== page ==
For example, in reply to a comment attached to your blog entry of Sep 12 you express data compression of the "standard model" as if it were a *necessary* way forward on the road to achieving a more complete encapsulization of physical law. However, physical law might well be centred on a system that processes symmetries based on a more fundamental understanding of what "symmetries" and "processing" as we understand it actually are. The behaviour of fundamental processes and forces will then reduce to a collection of symmetries that are "processed" according to a much more fundamental (and possibly very simple AND counter-intuitive)mechanism.
The way that works needs a profoundly deeper level of "visualization" and intuition than the abdication of the "calculation" based approach that you describe. In fact if I were to be unkind, I could accuse you of attempting a purely calculational approach by using a standard framework of mathematics at all.
However, I am not unkind; I'm just pointing out that there are far deeper levels of abstraction and convention than implied by your example.

Stephen Luttrell said...

I agree with your comment about lack of visualisation in both conventional and symbolic algebra cases, but the tendency to focus on calculations alone when you have access to symbolic algebra means that visualisation gets less of a chance to be used unless you actively develop the habit of doing it.

As for "data compression", I am using this terminology in a very general way. I am taking the reductionist viewpoint that physics emerges from something deeper and simpler than our low energy measurements currently see. This imposes no prior constraint on the form of the underlying algorithms that we use in our fundamental physics theories.

This includes the possibility that physics turns out to be an accidental and contingent outcome of a simple underlying process (e.g. one point in a "landscape" of possibilities). I know that it may be the case that physics turns out to be a mess "all the way to the bottom" (there may be no "bottom"), and that physics is merely the way it is for purely anthropic reasons; I am just betting that this isn't the way things are.

As for the type of "visualisation" that this needs, I am using this terminology in a very general way. I don't limit myself to the types of visualisation that are immediately accessible using the visual intuition that we develop by living in our world of sensory experience. The example in the blog posting is artificially simple. That's only where we start. I add to that the various layers of more abstract visualisation that we can develop to extend our powers of visualisation. This is an approach that I have gradually built up over many years, and which is greatly helped by using Mathematica as a symbiotic extension of my brain.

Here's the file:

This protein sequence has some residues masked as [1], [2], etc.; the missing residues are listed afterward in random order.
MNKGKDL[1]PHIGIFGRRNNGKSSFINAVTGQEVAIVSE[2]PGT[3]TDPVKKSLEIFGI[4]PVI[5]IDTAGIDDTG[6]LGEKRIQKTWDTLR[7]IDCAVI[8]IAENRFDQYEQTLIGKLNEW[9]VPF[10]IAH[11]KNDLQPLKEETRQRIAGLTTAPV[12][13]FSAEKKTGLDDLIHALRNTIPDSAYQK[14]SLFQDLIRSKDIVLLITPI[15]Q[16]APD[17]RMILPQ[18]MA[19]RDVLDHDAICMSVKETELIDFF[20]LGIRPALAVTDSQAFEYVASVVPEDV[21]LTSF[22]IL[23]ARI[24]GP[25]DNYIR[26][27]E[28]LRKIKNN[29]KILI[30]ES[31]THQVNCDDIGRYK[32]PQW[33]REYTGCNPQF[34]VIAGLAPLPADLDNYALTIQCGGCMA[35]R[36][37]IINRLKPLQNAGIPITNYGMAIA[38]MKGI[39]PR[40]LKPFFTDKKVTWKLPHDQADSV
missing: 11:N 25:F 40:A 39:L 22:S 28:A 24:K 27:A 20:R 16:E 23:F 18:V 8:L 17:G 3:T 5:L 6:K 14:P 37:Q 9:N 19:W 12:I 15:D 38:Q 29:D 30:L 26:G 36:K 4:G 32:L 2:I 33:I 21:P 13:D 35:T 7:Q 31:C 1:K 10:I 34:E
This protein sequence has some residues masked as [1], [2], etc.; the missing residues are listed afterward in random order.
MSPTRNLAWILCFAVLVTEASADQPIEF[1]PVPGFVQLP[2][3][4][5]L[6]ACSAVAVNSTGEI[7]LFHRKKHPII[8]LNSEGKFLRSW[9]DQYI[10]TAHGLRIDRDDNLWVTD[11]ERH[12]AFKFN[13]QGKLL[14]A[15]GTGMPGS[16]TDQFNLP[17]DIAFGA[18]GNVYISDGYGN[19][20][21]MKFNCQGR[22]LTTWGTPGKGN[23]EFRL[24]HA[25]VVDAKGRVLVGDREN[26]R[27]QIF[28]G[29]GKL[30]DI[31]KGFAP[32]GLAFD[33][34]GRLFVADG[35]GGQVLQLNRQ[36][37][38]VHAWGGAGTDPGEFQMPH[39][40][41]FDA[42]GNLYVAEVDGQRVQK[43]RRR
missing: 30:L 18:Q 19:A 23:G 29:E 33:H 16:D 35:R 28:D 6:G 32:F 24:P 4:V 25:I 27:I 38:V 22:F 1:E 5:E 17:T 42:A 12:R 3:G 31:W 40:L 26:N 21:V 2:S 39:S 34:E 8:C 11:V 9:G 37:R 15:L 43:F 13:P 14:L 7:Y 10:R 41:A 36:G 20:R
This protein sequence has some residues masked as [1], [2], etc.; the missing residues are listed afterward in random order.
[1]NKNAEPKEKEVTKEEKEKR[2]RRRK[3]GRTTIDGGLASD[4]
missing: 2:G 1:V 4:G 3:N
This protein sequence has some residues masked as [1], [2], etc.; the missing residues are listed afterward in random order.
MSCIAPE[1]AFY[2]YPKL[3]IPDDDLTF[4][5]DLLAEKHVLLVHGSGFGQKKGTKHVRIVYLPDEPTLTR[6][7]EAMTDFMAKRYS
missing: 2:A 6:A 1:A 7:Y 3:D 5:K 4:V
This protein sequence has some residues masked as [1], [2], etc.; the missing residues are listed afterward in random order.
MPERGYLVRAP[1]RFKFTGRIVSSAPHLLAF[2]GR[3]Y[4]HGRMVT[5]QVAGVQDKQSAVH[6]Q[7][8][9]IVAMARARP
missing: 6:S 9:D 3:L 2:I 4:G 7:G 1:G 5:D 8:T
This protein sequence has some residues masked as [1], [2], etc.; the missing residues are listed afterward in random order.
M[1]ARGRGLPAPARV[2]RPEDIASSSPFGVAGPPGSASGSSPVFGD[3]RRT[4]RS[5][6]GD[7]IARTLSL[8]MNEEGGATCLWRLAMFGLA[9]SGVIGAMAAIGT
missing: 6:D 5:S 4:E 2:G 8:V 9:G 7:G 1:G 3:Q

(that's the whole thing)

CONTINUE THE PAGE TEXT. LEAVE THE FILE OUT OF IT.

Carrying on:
Am I purely calculational because I use "standard mathematics"? I use whatever tools I find are productive to use, and I haven't yet discovered anything that I can use to replace standard mathematics, although I have found ways of using various existing mathematical techniques in new ways. Inevitably, it will be true that there are yet-to-be discover (Platonic, yes!) mathematical techniques that will make my life much easier, but I am realistic enough to see that I am not going to be the one to discover these, because am a user not a discoverer of mathematical techniques. That's why I did a theoretical physics rather than a maths degree!

Anonymous said...

Hmmm.. I struggled to understand how the integral could conere from reading your description, so I read the paper. Am I right in saying that the choice of constant to multiply by in sin ^ 2 is releant? Does multplying by pi n make the sin ^ 2 conerge faster than the ^ 2 dierges?

(sorry, broken '' and '' keys)

Stephen Luttrell said...

The integral does not converge when the integration limits are +/- infinity, but the students failed to recognise this fact which is obvious when you plot the function.

I wanted to point out in my blog posting that visualisation is a tool that you should use to get a feel for the inner workings of mathematics, including situations that are much more complicated than the simple integral here.

Anonymous said...

Perhaps this is my problem: the question asks for the integral from +/- infinity. Why is "the function doesn't got a finite integral over that range" not the correct answer?

Stephen Luttrell said...

The original point of my blog posting (and of the paper it was commenting on) was that the students failed to use simple visualisation to spot an error that they had made earlier on in their calculation, i.e. to use +/- infinity as the integration limits. The students had chosen these incorrect limits, not the examiner.

You are correct to observe that the function does not have a finite integral over the +/- infinity range, and this is what the students eventually realised after far too long. In detail, the actual problem the students were trying to solve is an expectation value in an infinitely deep square potential well problem in quantum mechanics, for which the range of integration is physically bounded by the edges of the potential well. Realising that the range of integration must be finite (i.e. bounded by the edges of the infinitely deep square potential well) was merely "debugging" the students' formulation of the problem.

Anonymous said...

Thanks for clearing up my confusion. I must have glossed over that section of the paper...

I have a new link for you, which you may find interesting.